Trace element-enriched fluids released during slab dehydration: Implications for oceanic slab-mantle wedge transfer

Klemd, R., Gao, J. and John, Timm (2006) Trace element-enriched fluids released during slab dehydration: Implications for oceanic slab-mantle wedge transfer [Talk] In: 16th Annual Goldtschmidt Conference, 27.08.-01.09.2006, Melbourne, Victoria, Australia.

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Abstract

Mafic blueschists of the Tianshan (NW China) display an interconnected network of eclogite-facies veins derived by prograde blueschist dehydration. The eclogite-facies vein-network in the Tianshan blueschist was found to be the product of hydrofracturing induced by fluids released by the breakdown of glaucophane, paragonite and epidote minerals during blueschist–eclogite transition and, thus represent former fluid pathways within a Paleozoic subduction zone. The veins are predominantly composed of omphacite fibers with minor quartz, calcite, and apatite. The transition from blueschist- to eclogite-facies parageneses occurs as “dehydration” halos along some of these veins. The fluids are interpreted to have been derived from the host blueschist as a result of dehydration reactions at peak metamorphic conditions of 480–600 °C and 18–21 kbar (Gao and Klemd, 2001 and John et al., 2006). The low in trace element fluid caused a strong mobilization of LILE, REE, and high field strength elements (HFSE) in those parts of the host rock with which the passing fluid reacted (John et al., 2006). Hence indicating that so-called immobile elements can be mobilized by reactive flow. Furthermore, field evidence shows that rutile occurs in the form of needle-like segregations in an eclogite boudin and as prismatic crystals in an omphacite-bearing vein cross-cutting foliated host eclogites. Textural and geochemical studies indicate that titanium, niobium and tantalum can be mobilized and transported by fluids which were liberated by means of dehydration of the subduction oceanic crust. Vein-rutile precipitation occurred at sites where evidence for an increasing oxygen fugacity in the acting fluid is found, causing a sudden depletion of the HFSE concentration in the fluid. Such a fluid may act as agent for the subduction component seen in the distinct chemistry of normal island-arc magmas.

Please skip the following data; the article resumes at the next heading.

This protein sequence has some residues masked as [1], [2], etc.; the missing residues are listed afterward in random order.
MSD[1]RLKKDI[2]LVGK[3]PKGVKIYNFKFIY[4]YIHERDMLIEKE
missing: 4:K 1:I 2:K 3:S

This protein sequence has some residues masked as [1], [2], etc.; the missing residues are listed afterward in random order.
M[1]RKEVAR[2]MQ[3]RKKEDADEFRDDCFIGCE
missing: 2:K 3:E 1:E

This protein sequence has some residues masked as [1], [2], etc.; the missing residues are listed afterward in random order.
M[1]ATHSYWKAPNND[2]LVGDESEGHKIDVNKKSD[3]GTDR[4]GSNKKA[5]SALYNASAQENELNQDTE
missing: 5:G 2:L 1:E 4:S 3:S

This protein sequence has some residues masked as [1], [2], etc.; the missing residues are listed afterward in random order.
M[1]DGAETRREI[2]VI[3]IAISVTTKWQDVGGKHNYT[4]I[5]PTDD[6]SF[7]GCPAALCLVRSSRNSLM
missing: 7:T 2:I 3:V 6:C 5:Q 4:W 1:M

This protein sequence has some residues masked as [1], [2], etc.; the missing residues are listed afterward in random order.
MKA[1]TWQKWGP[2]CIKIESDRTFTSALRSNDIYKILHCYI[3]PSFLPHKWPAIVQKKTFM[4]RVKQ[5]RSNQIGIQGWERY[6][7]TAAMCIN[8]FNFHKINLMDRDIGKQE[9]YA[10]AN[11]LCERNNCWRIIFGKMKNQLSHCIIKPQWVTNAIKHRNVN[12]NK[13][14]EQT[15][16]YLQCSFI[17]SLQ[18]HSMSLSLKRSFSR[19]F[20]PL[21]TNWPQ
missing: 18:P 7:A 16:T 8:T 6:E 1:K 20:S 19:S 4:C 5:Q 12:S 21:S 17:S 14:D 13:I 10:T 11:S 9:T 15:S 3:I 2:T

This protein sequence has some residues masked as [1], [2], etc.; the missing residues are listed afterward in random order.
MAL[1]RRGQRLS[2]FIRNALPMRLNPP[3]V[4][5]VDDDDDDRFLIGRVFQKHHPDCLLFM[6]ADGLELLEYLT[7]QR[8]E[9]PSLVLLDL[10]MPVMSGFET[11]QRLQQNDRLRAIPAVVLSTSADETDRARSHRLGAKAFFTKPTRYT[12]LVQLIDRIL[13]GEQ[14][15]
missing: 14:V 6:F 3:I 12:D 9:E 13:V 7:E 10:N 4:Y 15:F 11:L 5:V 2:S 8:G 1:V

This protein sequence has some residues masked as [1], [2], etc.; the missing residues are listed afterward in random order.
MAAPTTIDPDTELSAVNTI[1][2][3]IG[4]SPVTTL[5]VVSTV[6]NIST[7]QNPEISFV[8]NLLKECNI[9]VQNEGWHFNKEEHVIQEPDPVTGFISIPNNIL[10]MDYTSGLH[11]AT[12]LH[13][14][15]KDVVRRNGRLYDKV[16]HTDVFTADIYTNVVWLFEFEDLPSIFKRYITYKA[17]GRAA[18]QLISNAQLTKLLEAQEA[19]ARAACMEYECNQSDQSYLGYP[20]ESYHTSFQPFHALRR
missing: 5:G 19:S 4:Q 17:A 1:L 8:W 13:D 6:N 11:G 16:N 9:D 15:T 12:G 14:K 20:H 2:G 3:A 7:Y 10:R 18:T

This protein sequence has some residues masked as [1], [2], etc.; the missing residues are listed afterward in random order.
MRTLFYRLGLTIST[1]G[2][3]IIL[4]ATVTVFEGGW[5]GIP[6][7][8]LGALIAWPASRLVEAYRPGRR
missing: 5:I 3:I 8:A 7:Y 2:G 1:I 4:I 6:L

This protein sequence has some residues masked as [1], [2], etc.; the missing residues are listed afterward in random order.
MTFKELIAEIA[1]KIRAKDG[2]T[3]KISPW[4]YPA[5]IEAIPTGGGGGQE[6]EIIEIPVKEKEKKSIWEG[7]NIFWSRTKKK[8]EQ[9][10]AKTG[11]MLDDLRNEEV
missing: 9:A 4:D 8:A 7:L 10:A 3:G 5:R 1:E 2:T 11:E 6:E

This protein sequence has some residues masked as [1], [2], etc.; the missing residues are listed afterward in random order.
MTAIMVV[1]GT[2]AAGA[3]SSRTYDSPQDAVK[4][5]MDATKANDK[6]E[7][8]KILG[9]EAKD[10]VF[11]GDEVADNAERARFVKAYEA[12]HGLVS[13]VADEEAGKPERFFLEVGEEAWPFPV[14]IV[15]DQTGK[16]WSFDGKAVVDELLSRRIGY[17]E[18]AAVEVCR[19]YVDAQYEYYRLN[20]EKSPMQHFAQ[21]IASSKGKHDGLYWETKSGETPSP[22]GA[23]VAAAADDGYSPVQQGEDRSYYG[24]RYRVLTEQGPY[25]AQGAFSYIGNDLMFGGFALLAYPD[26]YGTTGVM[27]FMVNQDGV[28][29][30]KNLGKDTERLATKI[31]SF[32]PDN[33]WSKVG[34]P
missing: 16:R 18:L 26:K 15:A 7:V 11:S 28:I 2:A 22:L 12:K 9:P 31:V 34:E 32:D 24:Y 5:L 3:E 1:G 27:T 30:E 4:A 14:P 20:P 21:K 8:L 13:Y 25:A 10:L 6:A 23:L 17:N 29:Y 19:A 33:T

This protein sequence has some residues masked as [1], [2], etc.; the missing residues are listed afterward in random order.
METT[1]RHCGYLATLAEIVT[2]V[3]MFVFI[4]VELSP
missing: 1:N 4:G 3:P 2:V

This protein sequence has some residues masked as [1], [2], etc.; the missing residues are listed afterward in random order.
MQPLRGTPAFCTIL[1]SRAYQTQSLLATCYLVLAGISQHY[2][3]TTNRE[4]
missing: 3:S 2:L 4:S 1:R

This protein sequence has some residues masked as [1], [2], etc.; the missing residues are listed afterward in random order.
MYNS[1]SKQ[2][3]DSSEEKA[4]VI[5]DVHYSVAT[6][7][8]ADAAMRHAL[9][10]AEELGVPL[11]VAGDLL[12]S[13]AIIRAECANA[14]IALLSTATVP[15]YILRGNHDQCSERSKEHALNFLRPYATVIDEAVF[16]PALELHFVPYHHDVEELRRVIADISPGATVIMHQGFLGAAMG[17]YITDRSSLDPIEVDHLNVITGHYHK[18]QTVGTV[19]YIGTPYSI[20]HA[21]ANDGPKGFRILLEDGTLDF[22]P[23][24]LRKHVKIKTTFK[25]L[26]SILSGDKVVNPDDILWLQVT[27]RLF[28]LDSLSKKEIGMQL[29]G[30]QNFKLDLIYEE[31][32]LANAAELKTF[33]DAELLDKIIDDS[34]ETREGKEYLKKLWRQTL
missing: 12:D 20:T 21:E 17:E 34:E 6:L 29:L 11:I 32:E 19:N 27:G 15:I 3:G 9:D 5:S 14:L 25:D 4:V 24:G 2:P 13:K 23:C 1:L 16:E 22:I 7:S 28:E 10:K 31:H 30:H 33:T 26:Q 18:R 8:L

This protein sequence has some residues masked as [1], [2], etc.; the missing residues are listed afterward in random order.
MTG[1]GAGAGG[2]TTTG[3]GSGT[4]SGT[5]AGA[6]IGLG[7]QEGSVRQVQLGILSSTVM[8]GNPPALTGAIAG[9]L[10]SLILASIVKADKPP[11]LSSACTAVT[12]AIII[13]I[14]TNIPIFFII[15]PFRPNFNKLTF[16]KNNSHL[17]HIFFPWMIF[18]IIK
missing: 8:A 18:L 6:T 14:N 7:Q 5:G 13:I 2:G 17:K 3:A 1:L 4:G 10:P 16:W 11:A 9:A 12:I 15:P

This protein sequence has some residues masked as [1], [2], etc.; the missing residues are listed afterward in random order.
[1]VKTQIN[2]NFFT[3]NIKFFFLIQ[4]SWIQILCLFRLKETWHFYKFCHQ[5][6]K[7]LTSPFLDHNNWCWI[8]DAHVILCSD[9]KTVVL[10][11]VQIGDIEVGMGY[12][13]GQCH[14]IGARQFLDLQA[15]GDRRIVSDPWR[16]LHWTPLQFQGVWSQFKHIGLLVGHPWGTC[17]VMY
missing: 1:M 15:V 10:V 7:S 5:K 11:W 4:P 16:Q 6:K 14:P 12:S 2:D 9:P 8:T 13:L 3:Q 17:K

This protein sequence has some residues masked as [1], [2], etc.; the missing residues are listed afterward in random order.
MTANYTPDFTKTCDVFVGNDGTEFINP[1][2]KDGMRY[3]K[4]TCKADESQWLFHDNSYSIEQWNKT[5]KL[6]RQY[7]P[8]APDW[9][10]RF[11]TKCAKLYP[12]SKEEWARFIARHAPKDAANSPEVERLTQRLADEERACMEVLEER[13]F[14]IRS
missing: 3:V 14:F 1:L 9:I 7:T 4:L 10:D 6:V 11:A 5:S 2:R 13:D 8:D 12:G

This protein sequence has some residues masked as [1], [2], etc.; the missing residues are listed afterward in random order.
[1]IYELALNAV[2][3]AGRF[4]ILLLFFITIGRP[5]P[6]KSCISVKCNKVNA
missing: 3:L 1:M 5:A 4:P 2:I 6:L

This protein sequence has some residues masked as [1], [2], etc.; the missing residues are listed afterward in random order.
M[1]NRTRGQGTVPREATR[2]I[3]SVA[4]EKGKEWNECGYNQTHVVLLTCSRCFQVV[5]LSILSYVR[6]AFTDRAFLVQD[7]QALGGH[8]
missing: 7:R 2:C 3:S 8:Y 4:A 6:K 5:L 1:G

Document Type: Conference or Workshop Item (Talk)
Keywords: Meeresgeologie; Goldschmidt Conference 2006
Research affiliation: OceanRep > GEOMAR
OceanRep > SFB 574 > C1
OceanRep > SFB 574
Refereed: Yes
DOI etc.: 10.1016/j.gca.2006.06.653
ISSN: 0016-7037
Date Deposited: 21 Jul 2010 08:28
Last Modified: 06 Jul 2012 15:02
URI: http://eprints.uni-kiel.de/id/eprint/8692

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